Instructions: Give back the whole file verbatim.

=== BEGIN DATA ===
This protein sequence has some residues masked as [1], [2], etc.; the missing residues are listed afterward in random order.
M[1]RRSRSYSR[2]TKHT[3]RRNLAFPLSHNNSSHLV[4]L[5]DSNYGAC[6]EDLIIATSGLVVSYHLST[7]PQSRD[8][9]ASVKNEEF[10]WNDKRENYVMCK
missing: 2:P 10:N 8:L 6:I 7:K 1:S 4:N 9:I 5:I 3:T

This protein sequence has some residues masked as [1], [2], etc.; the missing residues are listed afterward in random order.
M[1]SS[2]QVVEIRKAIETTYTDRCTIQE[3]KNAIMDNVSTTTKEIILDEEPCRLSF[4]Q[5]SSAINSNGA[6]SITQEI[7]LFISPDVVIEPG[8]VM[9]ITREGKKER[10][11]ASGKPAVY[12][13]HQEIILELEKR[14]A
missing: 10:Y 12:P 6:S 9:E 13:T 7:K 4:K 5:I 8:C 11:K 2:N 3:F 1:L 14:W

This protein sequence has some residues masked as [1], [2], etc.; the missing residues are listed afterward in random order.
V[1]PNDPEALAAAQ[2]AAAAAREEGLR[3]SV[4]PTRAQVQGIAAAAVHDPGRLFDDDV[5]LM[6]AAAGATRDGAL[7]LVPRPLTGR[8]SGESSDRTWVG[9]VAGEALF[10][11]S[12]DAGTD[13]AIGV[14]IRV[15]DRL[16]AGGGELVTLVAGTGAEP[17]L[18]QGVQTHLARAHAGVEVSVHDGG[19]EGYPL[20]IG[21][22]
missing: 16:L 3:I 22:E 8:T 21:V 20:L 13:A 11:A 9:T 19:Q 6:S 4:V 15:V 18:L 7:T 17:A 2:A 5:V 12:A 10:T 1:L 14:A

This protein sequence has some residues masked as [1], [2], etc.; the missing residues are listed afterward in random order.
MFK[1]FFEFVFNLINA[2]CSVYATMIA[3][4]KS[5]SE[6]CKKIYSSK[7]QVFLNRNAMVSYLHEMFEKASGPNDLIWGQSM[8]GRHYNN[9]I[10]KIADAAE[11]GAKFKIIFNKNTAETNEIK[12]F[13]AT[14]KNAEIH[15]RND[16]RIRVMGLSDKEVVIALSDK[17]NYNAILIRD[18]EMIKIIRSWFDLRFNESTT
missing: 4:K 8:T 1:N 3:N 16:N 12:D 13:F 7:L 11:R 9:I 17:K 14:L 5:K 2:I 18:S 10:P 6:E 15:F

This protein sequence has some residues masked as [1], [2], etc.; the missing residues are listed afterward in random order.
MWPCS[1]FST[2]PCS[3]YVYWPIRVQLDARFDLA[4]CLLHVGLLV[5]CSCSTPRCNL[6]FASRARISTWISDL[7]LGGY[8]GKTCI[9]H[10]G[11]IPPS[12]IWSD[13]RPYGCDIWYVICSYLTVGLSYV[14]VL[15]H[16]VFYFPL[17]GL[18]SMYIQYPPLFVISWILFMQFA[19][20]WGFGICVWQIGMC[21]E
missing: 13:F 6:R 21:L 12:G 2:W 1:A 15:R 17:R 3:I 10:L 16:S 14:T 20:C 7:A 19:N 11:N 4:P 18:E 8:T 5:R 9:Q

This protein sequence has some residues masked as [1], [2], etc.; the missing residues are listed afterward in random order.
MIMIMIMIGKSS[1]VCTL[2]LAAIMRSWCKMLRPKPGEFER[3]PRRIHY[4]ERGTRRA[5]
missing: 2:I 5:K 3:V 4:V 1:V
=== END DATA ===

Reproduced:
This protein sequence has some residues masked as [1], [2], etc.; the missing residues are listed afterward in random order.
M[1]RRSRSYSR[2]TKHT[3]RRNLAFPLSHNNSSHLV[4]L[5]DSNYGAC[6]EDLIIATSGLVVSYHLST[7]PQSRD[8][9]ASVKNEEF[10]WNDKRENYVMCK
missing: 2:P 10:N 8:L 6:I 7:K 1:S 4:N 9:I 5:I 3:T

This protein sequence has some residues masked as [1], [2], etc.; the missing residues are listed afterward in random order.
M[1]SS[2]QVVEIRKAIETTYTDRCTIQE[3]KNAIMDNVSTTTKEIILDEEPCRLSF[4]Q[5]SSAINSNGA[6]SITQEI[7]LFISPDVVIEPG[8]VM[9]ITREGKKER[10][11]ASGKPAVY[12][13]HQEIILELEKR[14]A
missing: 10:Y 12:P 6:S 9:E 13:T 7:K 4:K 5:I 8:C 11:K 2:N 3:F 1:L 14:W

This protein sequence has some residues masked as [1], [2], etc.; the missing residues are listed afterward in random order.
V[1]PNDPEALAAAQ[2]AAAAAREEGLR[3]SV[4]PTRAQVQGIAAAAVHDPGRLFDDDV[5]LM[6]AAAGATRDGAL[7]LVPRPLTGR[8]SGESSDRTWVG[9]VAGEALF[10][11]S[12]DAGTD[13]AIGV[14]IRV[15]DRL[16]AGGGELVTLVAGTGAEP[17]L[18]QGVQTHLARAHAGVEVSVHDGG[19]EGYPL[20]IG[21][22]
missing: 16:L 3:I 22:E 8:T 21:V 20:L 13:A 11:A 9:T 19:Q 6:S 4:V 15:V 18:L 7:T 17:A 2:A 5:V 12:A 10:T 1:L 14:A

This protein sequence has some residues masked as [1], [2], etc.; the missing residues are listed afterward in random order.
MFK[1]FFEFVFNLINA[2]CSVYATMIA[3][4]KS[5]SE[6]CKKIYSSK[7]QVFLNRNAMVSYLHEMFEKASGPNDLIWGQSM[8]GRHYNN[9]I[10]KIADAAE[11]GAKFKIIFNKNTAETNEIK[12]F[13]AT[14]KNAEIH[15]RND[16]RIRVMGLSDKEVVIALSDK[17]NYNAILIRD[18]EMIKIIRSWFDLRFNESTT
missing: 4:K 8:T 1:N 3:N 16:N 12:D 13:F 7:L 11:R 9:I 17:K 14:L 5:K 2:I 18:S 10:P 6:E 15:F

This protein sequence has some residues masked as [1], [2], etc.; the missing residues are listed afterward in random order.
MWPCS[1]FST[2]PCS[3]YVYWPIRVQLDARFDLA[4]CLLHVGLLV[5]CSCSTPRCNL[6]FASRARISTWISDL[7]LGGY[8]GKTCI[9]H[10]G[11]IPPS[12]IWSD[13]RPYGCDIWYVICSYLTVGLSYV[14]VL[15]H[16]VFYFPL[17]GL[18]SMYIQYPPLFVISWILFMQFA[19][20]WGFGICVWQIGMC[21]E
missing: 13:F 6:R 21:L 12:G 2:W 1:A 15:R 17:R 3:I 10:L 16:S 14:T 20:C 7:A 19:N 11:N 4:P 18:E 8:T 5:R 9:Q

This protein sequence has some residues masked as [1], [2], etc.; the missing residues are listed afterward in random order.
MIMIMIMIGKSS[1]VCTL[2]LAAIMRSWCKMLRPKPGEFER[3]PRRIHY[4]ERGTRRA[5]
missing: 2:I 5:K 3:V 4:V 1:V